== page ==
Attention to the complex spatialities of social movements and contentious politics, such as the LGBT rights struggle, can illuminate the  interactions of different tactics, arenas, allegiances and oppositions in the movement, as well as highlighting the multiple locations or levers of the political struggle ‘on the ground’.

books_icon Helga Leitner, Eric Sheppard & Kristin Sziarto 2008 The spatialities of contentious politicsTransactions of the Institute of British Geographers 33(2): 157-172

60-world2 Pussy Riot members among group of activists arrested in Sochi The Guardian, February 18

60-world2 5 reasons why Sochi’s Olympics may be the most controversial games yet The Guardian, January 31

60-world2 Channel 4 goes rainbow to wish “good luck to those out in sochi” Channel 4, February 6

60-world2 Putin cautions gay visitors to Sochi BBC News, January 17

Geographies of Occupation

Sarah Mills

Occupy Wall Street, a protest movement against corporate greed and social and economic inequality which began in September 2011, continues to grow and inspire occupations across the world.  The original occupation in New York describes itself as a “leaderless resistance movement with people of many colors, genders and political persuasions. The one thing we all have in common is that We Are The 99% that will no longer tolerate the greed and corruption of the 1%”.  The claiming of space, whether St Paul’s Cathedral in London or in Madrid Square, has been central to the identity and nature of the demonstrations.   Furthermore, the role of social media and digital communications remains vital in organising and documenting the protests.  The complex geographies and demographics of the occupy movement are still unravelling and emerging, with mainstream media only recently focusing on events.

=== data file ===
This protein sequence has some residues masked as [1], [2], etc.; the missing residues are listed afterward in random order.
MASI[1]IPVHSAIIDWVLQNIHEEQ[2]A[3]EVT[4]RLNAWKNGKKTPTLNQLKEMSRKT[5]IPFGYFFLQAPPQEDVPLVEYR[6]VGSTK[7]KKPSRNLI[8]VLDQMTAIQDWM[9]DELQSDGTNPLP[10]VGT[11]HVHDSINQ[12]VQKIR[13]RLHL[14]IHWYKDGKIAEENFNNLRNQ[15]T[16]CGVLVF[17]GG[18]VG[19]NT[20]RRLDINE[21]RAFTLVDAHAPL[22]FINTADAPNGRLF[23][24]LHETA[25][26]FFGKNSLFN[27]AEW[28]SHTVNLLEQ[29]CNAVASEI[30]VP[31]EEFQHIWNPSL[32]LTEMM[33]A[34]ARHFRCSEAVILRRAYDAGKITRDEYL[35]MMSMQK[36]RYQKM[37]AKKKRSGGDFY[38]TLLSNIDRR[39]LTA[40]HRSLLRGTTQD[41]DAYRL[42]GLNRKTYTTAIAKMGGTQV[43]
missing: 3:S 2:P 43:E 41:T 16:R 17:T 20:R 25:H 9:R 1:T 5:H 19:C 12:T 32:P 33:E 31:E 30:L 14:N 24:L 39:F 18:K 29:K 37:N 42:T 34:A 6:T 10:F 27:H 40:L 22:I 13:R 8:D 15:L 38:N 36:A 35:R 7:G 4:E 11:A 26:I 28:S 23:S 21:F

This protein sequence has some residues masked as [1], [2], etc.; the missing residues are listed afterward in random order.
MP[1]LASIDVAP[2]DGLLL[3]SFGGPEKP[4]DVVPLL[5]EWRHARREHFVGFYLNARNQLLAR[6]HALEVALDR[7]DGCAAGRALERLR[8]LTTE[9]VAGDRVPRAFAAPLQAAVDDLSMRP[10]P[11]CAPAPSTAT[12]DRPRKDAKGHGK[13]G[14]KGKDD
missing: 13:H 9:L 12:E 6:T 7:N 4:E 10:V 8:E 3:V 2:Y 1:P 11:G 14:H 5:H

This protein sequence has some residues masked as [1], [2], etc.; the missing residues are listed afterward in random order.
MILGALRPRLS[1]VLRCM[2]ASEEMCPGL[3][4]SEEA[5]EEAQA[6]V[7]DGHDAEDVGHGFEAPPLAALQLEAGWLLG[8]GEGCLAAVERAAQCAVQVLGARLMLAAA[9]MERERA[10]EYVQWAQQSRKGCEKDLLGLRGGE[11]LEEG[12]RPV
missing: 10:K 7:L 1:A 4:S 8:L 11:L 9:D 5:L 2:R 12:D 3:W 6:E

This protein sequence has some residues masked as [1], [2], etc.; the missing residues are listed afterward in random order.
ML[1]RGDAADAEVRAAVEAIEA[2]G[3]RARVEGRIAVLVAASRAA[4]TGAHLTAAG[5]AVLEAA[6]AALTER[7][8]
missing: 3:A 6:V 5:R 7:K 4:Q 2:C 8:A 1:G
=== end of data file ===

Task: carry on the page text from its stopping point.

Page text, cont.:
In their commentary in The Geographical Journal published online last week, Peter Hopkins, Liz Todd and Newcastle Occupation document the occupation at Newcastle University, UK that took place during November-December 2010 in response to government spending cuts and increased tuition fees.  Here, the authors discuss characteristics of the Newcastle Occupation (the claiming of space, alternative governance structure, cyberspace and social media) that are currently being played out in different contexts through this month’s global occupations.  This article gives an important insight into one example of occupation and the actions of students involved in the process and politics of protest.

 Read Hopkins, P., Todd, L. and Newcastle Occupation (2011) Occupying Newcastle University: student resistance to government spending cuts in England The Geographical Journal

 Read the latest news on the global Occupy movement via The Guardian website

 Follow the latest on Occupy Wall Street  / Occupy London / We are the 99% campaign

Hung Up: The British General Election 2010

Sarah Mills

This week’s news has been dominated by the British General Election and the (widely predicted) hung parliament.  As party leaders begin to negotiate with each other and their members, there is still great uncertainty about the next Prime Minister and the composition of the next government.  Whilst there are many talking points, the issue emerging as a key factor in any prospective coalitions is electoral reform.  In The Guardian yesterday, Polly Toynbee stressed the importance of electoral reform and the prospective coalitions on the table.  The protests in London yesterday lobbying the Liberal Democrat leader Nick Clegg on the issue of electoral reform also demonstrates public concerns over how elections take place and issues of representation.  In the midst of uncertainty and change, a more everyday geography of protest and debate is taking place, for example this sign photographed in Hackney, East London.

In an article for Geography Compass, Ron Johnston and Charles Pattie describe elections as a “geographer’s delight”.  Through examining British general elections over the last sixty years, they highlight the “inherent geographical activity” of elections.  Indeed, electoral geography has been a cornerstone of political geography and remains an engaging area of current research, particularly with developments in GIS and mapping.  As the story of this election continues to unfold, geographers should be well placed to contribute to discussions on the emerging events, and particularly on the geographies of electoral reform.

Read Polly Toynbee in The Guardian on the issue of electoral reform.

Read Johnston, R. & Pattie, C. (2009) Geography: The Key to Recent British Elections, Geography Compass 3 (5) pp.1865-1880